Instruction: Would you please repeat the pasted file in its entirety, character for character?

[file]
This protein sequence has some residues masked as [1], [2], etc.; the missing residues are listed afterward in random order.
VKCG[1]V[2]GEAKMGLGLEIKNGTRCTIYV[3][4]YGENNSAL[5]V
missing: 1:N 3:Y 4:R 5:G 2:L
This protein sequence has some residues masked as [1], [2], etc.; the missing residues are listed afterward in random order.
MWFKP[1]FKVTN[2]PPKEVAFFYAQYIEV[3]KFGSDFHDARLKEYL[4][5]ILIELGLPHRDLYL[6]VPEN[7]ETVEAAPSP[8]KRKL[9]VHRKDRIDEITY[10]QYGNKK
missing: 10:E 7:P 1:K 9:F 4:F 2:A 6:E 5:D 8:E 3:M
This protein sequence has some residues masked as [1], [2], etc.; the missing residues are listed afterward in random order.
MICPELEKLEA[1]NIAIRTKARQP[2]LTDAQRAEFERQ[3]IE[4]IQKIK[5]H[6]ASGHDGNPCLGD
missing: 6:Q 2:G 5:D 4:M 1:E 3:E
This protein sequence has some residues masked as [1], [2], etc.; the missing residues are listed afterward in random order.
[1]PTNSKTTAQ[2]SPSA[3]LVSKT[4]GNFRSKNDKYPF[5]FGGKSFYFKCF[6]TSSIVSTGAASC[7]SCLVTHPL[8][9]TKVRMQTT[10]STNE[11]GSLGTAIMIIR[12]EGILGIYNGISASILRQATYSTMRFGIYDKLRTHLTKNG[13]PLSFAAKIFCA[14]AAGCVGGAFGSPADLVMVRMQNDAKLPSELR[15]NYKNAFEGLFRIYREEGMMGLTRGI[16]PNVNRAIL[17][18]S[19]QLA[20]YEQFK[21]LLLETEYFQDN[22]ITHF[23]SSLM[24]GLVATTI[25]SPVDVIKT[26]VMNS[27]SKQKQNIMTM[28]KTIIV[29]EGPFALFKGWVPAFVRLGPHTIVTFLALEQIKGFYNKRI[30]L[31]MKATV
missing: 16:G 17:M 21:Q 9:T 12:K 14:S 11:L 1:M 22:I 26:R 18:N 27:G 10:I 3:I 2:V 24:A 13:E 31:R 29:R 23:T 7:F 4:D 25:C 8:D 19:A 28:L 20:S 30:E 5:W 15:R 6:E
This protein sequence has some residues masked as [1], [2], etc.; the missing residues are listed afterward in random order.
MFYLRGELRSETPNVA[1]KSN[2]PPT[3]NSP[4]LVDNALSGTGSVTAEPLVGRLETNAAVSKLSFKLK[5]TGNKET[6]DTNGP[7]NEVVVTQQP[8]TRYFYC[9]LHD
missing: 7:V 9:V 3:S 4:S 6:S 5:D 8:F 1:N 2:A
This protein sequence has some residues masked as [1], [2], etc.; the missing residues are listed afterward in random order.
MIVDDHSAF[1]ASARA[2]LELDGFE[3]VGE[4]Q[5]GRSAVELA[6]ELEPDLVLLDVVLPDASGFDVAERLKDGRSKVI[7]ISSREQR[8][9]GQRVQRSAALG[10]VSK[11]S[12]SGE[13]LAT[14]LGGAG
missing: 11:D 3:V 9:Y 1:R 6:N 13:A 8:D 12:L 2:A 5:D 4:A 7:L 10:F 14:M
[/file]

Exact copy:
This protein sequence has some residues masked as [1], [2], etc.; the missing residues are listed afterward in random order.
VKCG[1]V[2]GEAKMGLGLEIKNGTRCTIYV[3][4]YGENNSAL[5]V
missing: 1:N 3:Y 4:R 5:G 2:L
This protein sequence has some residues masked as [1], [2], etc.; the missing residues are listed afterward in random order.
MWFKP[1]FKVTN[2]PPKEVAFFYAQYIEV[3]KFGSDFHDARLKEYL[4][5]ILIELGLPHRDLYL[6]VPEN[7]ETVEAAPSP[8]KRKL[9]VHRKDRIDEITY[10]QYGNKK
missing: 10:E 7:P 1:K 9:F 4:F 2:A 6:E 5:D 8:E 3:M
This protein sequence has some residues masked as [1], [2], etc.; the missing residues are listed afterward in random order.
MICPELEKLEA[1]NIAIRTKARQP[2]LTDAQRAEFERQ[3]IE[4]IQKIK[5]H[6]ASGHDGNPCLGD
missing: 6:Q 2:G 5:D 4:M 1:E 3:E
This protein sequence has some residues masked as [1], [2], etc.; the missing residues are listed afterward in random order.
[1]PTNSKTTAQ[2]SPSA[3]LVSKT[4]GNFRSKNDKYPF[5]FGGKSFYFKCF[6]TSSIVSTGAASC[7]SCLVTHPL[8][9]TKVRMQTT[10]STNE[11]GSLGTAIMIIR[12]EGILGIYNGISASILRQATYSTMRFGIYDKLRTHLTKNG[13]PLSFAAKIFCA[14]AAGCVGGAFGSPADLVMVRMQNDAKLPSELR[15]NYKNAFEGLFRIYREEGMMGLTRGI[16]PNVNRAIL[17][18]S[19]QLA[20]YEQFK[21]LLLETEYFQDN[22]ITHF[23]SSLM[24]GLVATTI[25]SPVDVIKT[26]VMNS[27]SKQKQNIMTM[28]KTIIV[29]EGPFALFKGWVPAFVRLGPHTIVTFLALEQIKGFYNKRI[30]L[31]MKATV
missing: 16:G 17:M 21:Q 9:T 12:K 14:S 11:L 1:M 22:I 26:R 18:N 27:G 10:I 3:I 2:V 24:A 13:E 31:R 29:R 23:T 7:F 4:D 25:C 8:D 19:A 28:L 20:S 30:E 5:W 15:R 6:E
This protein sequence has some residues masked as [1], [2], etc.; the missing residues are listed afterward in random order.
MFYLRGELRSETPNVA[1]KSN[2]PPT[3]NSP[4]LVDNALSGTGSVTAEPLVGRLETNAAVSKLSFKLK[5]TGNKET[6]DTNGP[7]NEVVVTQQP[8]TRYFYC[9]LHD
missing: 7:V 9:V 3:S 4:S 6:S 5:D 8:F 1:N 2:A
This protein sequence has some residues masked as [1], [2], etc.; the missing residues are listed afterward in random order.
MIVDDHSAF[1]ASARA[2]LELDGFE[3]VGE[4]Q[5]GRSAVELA[6]ELEPDLVLLDVVLPDASGFDVAERLKDGRSKVI[7]ISSREQR[8][9]GQRVQRSAALG[10]VSK[11]S[12]SGE[13]LAT[14]LGGAG
missing: 11:D 3:V 9:Y 1:R 6:N 13:A 8:D 12:L 2:A 5:D 4:A 7:L 10:F 14:M